It’s time to talk about the elephant in the room that is mental health. According to Mental Health America, nearly 50 million Americans are currently experiencing some form of mental illness. With such a sizeable percentage of the population facing these challenges, you can assume that one or more of your employees may be struggling. Contrary to popular belief, it isn’t something that can ‘just be turned off’. Mental health is no longer taboo, and employees are seeking employers who are engaged in helping in any way they can.
Mental health issues can have a significant impact on an employee’s job satisfaction and productivity. So responding to an email or finishing up a project may not be as high on their to-do list as you would expect. Someone struggling with these concerns could be triggered by events that occur both in and out of the workplace so as an employer you can play a role in either adding to or alleviating that stressor. Allowing your employee to take their vacation uninterrupted, or simply asking how they are doing is a good place to start. The battle of mental health is not one that should be fought alone, and sometimes what seems like a small gesture on your part can have a huge impact on others.
The most important thing to remember is that mental illness should not be taken lightly. It should be known that your efforts are made in the best interest of the employee, and it all begins with the type of environment you set forth in your workplace. As a leader, it’s your job to foster an environment where employees feel safe and appreciated. Giving recognition where it’s due, offering benefits that promote a work-life balance such as flexible schedules or hybrid opportunities, encouraging team-building activities and welcoming employee feedback are all crucial in establishing a positive environment. If you work in a small company where your employees, “wear many hats,” you could offer to lessen their workload. An employee who feels overwhelmed, burned out, or underappreciated is much more likely to call out or even resign.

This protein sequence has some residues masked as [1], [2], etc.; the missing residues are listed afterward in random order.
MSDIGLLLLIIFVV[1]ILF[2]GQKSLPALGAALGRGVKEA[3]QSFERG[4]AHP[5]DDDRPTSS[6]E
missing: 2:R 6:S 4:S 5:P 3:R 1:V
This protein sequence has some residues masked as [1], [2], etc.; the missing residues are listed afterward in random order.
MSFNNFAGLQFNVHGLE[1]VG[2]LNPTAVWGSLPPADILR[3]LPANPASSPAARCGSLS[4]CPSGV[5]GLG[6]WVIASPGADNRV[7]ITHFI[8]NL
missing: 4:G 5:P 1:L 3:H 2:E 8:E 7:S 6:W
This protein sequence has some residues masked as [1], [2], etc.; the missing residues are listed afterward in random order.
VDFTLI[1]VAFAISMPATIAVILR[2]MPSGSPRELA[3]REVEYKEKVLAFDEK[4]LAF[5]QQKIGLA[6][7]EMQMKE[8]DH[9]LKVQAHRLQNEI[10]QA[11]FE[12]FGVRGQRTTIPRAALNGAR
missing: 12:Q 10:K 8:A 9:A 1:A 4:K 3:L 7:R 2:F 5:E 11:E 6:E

Mental health issues do not resolve overnight, in fact, some people battle them for a lifetime. Ensuring that mental healthcare is accessible in your workplace by offering health plans with coverage for mental health services/medications, or partnering with local mental health providers to provide free counseling in-office are a step in the right direction. Eliminating the stigma surrounding mental health and openly speaking about it in the workplace is recommended because truth be told, you don’t know who is struggling. New York State implemented a sick and safe leave law that allows employees 40 hours of paid leave for mental or physical illness, injury, or health condition regardless of diagnosis at the time of the request. Your employees should feel comfortable requesting the use of this time, no questions asked.
If you’re struggling to find a way to support mental illness in your organization amongst your employees, just ask. It could be a formal closed-door meeting or an informal questionnaire your employees submit anonymously. Ask what suggestions they may have (within reason) to promote a more positive work environment. Your solutions could be specific to each individual or it could be a change that supports your staff as a whole.
If you or someone you know is struggling with mental health please call SAMHSA’s National Helpline where you can receive free, confidential service 24/7, 365-days per year.
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